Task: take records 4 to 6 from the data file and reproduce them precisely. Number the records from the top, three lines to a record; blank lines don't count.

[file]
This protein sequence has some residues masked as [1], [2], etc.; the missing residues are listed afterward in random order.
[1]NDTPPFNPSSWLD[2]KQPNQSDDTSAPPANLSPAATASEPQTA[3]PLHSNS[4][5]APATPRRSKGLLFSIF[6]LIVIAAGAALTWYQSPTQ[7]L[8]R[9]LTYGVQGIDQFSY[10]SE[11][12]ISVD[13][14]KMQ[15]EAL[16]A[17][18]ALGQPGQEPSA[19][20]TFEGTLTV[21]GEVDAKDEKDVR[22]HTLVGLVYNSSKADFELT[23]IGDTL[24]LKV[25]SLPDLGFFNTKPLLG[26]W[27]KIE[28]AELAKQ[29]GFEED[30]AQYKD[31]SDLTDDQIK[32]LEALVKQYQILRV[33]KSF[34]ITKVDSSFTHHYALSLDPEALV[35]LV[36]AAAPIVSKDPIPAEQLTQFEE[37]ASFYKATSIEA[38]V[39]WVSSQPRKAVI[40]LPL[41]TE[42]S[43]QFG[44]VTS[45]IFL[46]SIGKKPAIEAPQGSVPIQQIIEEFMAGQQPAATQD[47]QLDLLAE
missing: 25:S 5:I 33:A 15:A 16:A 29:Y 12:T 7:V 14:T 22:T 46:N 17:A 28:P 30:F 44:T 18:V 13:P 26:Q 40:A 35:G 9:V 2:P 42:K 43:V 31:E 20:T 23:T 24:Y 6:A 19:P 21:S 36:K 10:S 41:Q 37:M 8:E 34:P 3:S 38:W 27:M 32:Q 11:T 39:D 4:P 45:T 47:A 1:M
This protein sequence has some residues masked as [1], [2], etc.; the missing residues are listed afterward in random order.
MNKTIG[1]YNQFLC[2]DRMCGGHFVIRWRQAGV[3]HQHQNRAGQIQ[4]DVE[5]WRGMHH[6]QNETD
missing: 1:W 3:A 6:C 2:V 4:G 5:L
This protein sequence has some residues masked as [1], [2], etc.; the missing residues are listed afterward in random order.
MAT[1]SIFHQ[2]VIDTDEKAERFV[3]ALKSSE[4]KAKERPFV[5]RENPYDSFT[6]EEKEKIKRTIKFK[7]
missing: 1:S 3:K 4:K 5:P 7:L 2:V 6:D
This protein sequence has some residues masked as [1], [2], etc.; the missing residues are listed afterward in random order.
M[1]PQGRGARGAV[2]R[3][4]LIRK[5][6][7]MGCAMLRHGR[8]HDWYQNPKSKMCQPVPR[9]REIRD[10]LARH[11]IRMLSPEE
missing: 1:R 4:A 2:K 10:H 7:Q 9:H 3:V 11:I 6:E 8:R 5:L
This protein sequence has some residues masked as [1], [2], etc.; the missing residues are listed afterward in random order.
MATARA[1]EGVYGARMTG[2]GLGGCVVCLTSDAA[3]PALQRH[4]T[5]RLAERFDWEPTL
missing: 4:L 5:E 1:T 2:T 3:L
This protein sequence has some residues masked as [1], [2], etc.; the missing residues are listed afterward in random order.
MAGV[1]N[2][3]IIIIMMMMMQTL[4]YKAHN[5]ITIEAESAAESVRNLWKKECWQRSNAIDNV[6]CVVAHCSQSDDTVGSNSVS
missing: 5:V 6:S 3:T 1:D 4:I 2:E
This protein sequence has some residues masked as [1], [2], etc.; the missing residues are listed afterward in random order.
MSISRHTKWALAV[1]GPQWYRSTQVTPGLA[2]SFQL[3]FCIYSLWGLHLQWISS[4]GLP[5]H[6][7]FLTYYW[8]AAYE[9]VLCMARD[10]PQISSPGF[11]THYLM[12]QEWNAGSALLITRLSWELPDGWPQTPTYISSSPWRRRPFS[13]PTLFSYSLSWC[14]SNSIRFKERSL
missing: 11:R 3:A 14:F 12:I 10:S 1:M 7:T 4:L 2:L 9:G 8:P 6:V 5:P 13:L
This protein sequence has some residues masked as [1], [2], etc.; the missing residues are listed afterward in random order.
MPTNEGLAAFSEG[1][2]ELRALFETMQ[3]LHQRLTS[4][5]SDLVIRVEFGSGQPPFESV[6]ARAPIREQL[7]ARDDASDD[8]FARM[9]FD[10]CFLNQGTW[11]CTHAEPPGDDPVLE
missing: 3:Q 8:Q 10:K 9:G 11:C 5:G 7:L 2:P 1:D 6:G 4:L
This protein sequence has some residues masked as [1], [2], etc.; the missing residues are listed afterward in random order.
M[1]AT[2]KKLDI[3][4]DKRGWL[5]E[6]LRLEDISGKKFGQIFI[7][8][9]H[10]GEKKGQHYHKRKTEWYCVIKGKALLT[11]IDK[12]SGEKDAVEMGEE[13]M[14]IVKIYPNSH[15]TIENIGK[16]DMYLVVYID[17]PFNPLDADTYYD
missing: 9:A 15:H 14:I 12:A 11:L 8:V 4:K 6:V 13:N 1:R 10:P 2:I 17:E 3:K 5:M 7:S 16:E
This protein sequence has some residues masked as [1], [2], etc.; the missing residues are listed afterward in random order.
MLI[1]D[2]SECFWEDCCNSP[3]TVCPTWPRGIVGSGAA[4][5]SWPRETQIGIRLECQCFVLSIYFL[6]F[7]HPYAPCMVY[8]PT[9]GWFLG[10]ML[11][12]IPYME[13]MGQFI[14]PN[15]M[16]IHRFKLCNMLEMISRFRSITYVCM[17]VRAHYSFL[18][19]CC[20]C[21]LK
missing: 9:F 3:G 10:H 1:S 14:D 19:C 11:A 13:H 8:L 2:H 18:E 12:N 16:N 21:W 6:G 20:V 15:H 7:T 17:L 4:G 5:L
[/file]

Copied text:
This protein sequence has some residues masked as [1], [2], etc.; the missing residues are listed afterward in random order.
M[1]PQGRGARGAV[2]R[3][4]LIRK[5][6][7]MGCAMLRHGR[8]HDWYQNPKSKMCQPVPR[9]REIRD[10]LARH[11]IRMLSPEE
missing: 1:R 4:A 2:K 10:H 7:Q 9:H 3:V 11:I 6:E 8:R 5:L
This protein sequence has some residues masked as [1], [2], etc.; the missing residues are listed afterward in random order.
MATARA[1]EGVYGARMTG[2]GLGGCVVCLTSDAA[3]PALQRH[4]T[5]RLAERFDWEPTL
missing: 4:L 5:E 1:T 2:T 3:L
This protein sequence has some residues masked as [1], [2], etc.; the missing residues are listed afterward in random order.
MAGV[1]N[2][3]IIIIMMMMMQTL[4]YKAHN[5]ITIEAESAAESVRNLWKKECWQRSNAIDNV[6]CVVAHCSQSDDTVGSNSVS
missing: 5:V 6:S 3:T 1:D 4:I 2:E